Apple growers and shippers in the eastern U.S., and specifically New York, are trying to build further on an already-strong foundation of foodservice sales.
The Fishers-based New York Apple Association recently received a specialty crop block grant from the U.S. Department of Agriculture for just that purpose, said Cynthia Haskins, the NYAA’s president and CEO.
“We are continually developing linkages between our apple shippers, growers and foodservice institutions on many favorite apple varieties and apple products,” she said.
The grant, via the New York state government, is designed to help build market opportunities within the institutional feeder space, Haskins said.
The project will market New York apples and apple products to the state’s school foodservice programs and correctional facilities, she said.
“By focusing on schools in this way, we can also influence children at an early age and help them recognize that New York apples are a healthy and tasty food choice.”
The project is just one of many ways to find consumers through foodservice outlets, she said.
“There are tremendous opportunities in foodservice for whole fruit and fresh-cut fruit alike,” Haskins said.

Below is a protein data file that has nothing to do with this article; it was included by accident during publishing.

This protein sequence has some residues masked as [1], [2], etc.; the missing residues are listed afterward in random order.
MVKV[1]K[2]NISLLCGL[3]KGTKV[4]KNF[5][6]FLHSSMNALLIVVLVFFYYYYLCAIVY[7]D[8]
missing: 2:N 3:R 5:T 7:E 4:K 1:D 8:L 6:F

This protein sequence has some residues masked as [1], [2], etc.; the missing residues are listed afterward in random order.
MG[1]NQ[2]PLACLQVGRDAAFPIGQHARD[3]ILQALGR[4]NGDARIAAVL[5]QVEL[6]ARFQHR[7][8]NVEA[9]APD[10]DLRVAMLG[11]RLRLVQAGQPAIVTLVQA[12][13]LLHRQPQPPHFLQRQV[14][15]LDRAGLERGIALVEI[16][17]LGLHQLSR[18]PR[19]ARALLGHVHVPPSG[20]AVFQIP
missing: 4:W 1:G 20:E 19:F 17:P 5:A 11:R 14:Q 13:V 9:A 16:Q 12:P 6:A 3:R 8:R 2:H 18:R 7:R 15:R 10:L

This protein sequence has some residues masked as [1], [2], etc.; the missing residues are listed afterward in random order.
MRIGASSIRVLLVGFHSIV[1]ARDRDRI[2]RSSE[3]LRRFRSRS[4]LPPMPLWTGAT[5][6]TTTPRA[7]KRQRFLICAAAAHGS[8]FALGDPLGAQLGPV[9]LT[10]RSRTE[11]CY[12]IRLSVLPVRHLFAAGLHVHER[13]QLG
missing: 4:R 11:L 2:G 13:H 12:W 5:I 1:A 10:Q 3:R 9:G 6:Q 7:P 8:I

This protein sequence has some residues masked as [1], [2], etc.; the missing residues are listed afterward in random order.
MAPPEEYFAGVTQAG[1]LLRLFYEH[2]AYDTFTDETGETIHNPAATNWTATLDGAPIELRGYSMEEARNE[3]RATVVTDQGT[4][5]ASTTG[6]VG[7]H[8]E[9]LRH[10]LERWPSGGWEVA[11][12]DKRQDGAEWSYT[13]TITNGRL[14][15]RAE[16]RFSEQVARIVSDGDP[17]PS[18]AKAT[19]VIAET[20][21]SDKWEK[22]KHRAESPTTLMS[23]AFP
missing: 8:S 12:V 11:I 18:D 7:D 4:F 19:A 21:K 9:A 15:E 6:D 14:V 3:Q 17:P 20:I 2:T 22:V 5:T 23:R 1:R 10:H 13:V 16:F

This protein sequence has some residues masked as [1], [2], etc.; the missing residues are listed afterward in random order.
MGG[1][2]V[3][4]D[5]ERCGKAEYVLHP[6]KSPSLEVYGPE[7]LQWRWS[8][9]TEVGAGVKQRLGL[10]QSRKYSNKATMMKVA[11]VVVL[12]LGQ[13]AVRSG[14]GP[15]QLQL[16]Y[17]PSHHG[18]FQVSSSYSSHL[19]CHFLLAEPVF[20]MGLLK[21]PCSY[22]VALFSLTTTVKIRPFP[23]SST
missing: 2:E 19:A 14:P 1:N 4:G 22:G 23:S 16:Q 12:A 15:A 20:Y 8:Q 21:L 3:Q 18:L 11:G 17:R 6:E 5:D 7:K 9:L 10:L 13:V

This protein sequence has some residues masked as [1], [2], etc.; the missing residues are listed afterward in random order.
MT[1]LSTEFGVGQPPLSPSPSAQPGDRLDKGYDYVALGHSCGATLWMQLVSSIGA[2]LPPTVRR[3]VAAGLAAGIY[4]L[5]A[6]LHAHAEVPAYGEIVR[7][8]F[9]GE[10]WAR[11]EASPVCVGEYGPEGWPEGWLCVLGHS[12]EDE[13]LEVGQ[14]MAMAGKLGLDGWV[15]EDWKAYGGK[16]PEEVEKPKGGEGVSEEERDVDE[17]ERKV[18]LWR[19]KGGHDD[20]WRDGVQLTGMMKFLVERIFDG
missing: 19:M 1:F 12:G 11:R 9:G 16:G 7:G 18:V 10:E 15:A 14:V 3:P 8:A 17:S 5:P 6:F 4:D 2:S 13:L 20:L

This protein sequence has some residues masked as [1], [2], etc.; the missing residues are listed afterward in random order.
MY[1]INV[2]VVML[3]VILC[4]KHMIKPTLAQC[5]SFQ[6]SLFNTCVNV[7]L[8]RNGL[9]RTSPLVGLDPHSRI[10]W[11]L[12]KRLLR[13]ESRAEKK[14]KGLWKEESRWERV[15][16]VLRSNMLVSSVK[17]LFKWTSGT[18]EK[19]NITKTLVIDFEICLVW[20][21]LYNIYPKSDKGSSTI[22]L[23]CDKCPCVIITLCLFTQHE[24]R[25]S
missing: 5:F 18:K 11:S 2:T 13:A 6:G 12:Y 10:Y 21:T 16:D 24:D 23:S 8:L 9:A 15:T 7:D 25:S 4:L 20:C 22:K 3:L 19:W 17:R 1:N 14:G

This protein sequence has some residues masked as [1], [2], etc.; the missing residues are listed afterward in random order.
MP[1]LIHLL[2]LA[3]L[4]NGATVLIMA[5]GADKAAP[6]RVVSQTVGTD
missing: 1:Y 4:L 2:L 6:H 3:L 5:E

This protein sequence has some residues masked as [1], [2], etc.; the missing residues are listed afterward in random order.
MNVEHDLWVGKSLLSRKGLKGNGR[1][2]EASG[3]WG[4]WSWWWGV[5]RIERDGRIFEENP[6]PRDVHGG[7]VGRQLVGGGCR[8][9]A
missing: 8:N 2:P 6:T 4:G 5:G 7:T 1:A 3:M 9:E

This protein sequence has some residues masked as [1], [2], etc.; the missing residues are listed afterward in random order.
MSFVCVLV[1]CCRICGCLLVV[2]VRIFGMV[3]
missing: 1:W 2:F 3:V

“Putting a whole apple on a tray is effortless. Beyond that, apples as an ingredient can bring freshness and crunch to every course. Labor to prepare ingredients is a significant foodservice cost, so fresh-cut apples — slices, dices, rings — can help address the foodservice industry’s needs.”
Foodservice is a growing sales outlet for apples in the East, grower-shippers say.
“It’s a huge value to the industry,” said Mark Nicholson, executive vice president of Geneva, N.Y.-based Red Jacket Orchards.
“Certainly, there’s the mainstay with the school lunch and feeding programs. That’s always a good home for our smaller fruit.”
Apples in the 125-150 size range are particularly prized in foodservice, Nicholson said, but “the 125s through 150s may be a little short this season because of the overall large sizing we’re having.”